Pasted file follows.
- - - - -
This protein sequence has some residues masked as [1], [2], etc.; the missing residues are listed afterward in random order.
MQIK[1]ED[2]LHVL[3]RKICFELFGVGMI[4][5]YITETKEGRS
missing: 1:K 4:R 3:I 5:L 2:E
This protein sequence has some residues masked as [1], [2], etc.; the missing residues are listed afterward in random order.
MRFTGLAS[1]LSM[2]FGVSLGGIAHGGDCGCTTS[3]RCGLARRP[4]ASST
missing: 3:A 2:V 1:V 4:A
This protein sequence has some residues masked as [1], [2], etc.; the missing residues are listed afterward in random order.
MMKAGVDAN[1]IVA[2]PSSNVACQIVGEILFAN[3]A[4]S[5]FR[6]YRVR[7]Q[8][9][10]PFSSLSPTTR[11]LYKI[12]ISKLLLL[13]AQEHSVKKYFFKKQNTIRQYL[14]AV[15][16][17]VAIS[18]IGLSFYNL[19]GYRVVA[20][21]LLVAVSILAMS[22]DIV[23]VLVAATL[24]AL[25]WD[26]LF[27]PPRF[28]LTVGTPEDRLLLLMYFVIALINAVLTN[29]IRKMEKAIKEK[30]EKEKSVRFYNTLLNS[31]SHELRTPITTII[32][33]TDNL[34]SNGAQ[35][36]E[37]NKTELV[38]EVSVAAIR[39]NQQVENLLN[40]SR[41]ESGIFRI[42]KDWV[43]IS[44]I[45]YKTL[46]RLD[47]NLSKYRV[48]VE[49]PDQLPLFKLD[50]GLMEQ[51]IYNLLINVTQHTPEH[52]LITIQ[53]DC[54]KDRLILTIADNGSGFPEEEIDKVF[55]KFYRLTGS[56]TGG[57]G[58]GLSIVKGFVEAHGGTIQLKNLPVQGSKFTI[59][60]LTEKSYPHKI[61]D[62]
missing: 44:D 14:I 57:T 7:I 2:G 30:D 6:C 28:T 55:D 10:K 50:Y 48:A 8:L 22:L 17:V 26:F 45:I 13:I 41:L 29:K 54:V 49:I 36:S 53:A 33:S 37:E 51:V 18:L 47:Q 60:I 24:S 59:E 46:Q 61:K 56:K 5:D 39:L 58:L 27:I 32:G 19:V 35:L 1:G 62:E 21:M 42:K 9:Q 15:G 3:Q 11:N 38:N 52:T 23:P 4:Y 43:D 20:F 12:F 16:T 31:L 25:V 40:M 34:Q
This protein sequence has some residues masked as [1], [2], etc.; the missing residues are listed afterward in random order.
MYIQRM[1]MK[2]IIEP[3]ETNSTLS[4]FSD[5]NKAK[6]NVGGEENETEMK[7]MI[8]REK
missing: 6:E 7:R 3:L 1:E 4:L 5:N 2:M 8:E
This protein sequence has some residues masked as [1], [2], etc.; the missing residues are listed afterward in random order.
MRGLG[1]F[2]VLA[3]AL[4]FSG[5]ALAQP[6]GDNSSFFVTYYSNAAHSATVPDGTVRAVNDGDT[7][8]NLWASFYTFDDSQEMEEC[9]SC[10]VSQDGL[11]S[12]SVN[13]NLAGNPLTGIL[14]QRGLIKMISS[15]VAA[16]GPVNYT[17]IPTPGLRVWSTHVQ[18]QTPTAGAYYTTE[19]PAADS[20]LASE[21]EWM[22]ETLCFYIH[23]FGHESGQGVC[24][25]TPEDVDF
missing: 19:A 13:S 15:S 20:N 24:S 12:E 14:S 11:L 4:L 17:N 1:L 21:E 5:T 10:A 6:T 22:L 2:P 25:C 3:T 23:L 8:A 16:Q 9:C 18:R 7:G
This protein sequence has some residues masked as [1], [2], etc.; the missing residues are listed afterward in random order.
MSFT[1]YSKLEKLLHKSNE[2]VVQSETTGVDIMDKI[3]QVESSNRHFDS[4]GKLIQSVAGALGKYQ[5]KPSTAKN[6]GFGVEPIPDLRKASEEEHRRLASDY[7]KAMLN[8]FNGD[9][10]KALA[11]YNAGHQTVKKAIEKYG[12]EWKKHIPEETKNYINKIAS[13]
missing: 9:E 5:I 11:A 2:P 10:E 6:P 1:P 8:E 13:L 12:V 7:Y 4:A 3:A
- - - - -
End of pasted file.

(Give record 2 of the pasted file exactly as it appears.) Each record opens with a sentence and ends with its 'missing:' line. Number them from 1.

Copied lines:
This protein sequence has some residues masked as [1], [2], etc.; the missing residues are listed afterward in random order.
MRFTGLAS[1]LSM[2]FGVSLGGIAHGGDCGCTTS[3]RCGLARRP[4]ASST
missing: 3:A 2:V 1:V 4:A